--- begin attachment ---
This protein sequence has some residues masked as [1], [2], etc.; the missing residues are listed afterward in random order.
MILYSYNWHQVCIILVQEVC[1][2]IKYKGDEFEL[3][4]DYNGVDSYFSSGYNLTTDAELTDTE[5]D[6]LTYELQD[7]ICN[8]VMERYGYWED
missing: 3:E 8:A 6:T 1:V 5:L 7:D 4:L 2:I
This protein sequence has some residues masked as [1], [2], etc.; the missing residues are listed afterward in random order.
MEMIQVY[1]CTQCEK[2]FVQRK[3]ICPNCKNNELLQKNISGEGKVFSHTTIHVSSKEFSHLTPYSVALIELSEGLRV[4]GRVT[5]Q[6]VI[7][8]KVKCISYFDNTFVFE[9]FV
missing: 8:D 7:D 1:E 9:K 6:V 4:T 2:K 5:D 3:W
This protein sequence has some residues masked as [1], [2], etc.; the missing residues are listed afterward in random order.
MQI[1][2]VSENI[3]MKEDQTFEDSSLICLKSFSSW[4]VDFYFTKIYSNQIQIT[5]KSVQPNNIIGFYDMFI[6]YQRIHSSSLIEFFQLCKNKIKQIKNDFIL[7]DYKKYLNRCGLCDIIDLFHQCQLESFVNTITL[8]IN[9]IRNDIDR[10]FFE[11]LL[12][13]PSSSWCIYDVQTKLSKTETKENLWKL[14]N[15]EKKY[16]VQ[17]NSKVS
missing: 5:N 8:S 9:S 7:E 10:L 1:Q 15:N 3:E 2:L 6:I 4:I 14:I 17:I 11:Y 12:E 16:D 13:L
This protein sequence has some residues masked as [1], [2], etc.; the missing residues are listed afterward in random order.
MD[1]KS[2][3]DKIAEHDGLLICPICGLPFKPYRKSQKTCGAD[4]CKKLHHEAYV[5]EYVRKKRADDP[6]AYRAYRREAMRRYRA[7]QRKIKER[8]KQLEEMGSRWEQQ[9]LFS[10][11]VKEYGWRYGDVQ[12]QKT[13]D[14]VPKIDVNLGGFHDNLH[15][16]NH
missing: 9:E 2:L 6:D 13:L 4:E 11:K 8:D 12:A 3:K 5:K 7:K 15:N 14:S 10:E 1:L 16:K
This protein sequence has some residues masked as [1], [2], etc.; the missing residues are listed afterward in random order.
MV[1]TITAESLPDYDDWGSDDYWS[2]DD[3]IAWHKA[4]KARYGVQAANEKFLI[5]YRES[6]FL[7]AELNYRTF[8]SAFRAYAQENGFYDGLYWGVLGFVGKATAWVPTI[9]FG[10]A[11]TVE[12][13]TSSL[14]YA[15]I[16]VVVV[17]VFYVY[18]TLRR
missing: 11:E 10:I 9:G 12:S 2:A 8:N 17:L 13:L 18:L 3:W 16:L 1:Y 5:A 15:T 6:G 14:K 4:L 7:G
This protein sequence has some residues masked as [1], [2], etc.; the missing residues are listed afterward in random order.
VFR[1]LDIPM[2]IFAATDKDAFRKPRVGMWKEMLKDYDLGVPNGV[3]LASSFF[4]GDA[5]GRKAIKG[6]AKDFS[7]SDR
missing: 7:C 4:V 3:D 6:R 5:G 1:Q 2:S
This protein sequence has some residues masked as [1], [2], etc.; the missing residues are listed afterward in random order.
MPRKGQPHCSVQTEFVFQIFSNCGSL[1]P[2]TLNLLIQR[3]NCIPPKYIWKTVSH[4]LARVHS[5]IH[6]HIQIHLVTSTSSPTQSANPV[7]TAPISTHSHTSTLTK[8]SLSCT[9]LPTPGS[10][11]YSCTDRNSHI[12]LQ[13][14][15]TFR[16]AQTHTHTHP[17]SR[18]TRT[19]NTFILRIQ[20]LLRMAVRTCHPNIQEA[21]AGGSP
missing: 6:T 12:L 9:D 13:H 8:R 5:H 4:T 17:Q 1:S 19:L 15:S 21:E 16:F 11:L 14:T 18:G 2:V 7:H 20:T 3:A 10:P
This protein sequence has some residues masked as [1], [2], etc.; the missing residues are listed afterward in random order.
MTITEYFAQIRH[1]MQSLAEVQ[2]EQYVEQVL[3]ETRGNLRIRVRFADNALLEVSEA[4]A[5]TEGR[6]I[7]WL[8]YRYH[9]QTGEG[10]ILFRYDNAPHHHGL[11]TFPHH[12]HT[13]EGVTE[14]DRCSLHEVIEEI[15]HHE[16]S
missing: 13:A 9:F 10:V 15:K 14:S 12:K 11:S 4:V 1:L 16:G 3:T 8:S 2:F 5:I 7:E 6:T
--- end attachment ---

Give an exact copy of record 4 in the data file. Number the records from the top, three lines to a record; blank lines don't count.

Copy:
This protein sequence has some residues masked as [1], [2], etc.; the missing residues are listed afterward in random order.
MD[1]KS[2][3]DKIAEHDGLLICPICGLPFKPYRKSQKTCGAD[4]CKKLHHEAYV[5]EYVRKKRADDP[6]AYRAYRREAMRRYRA[7]QRKIKER[8]KQLEEMGSRWEQQ[9]LFS[10][11]VKEYGWRYGDVQ[12]QKT[13]D[14]VPKIDVNLGGFHDNLH[15][16]NH
missing: 9:E 2:L 6:D 13:L 4:E 11:K 8:D 12:A 3:K 5:K 7:K 15:N 14:S 10:E 1:L 16:K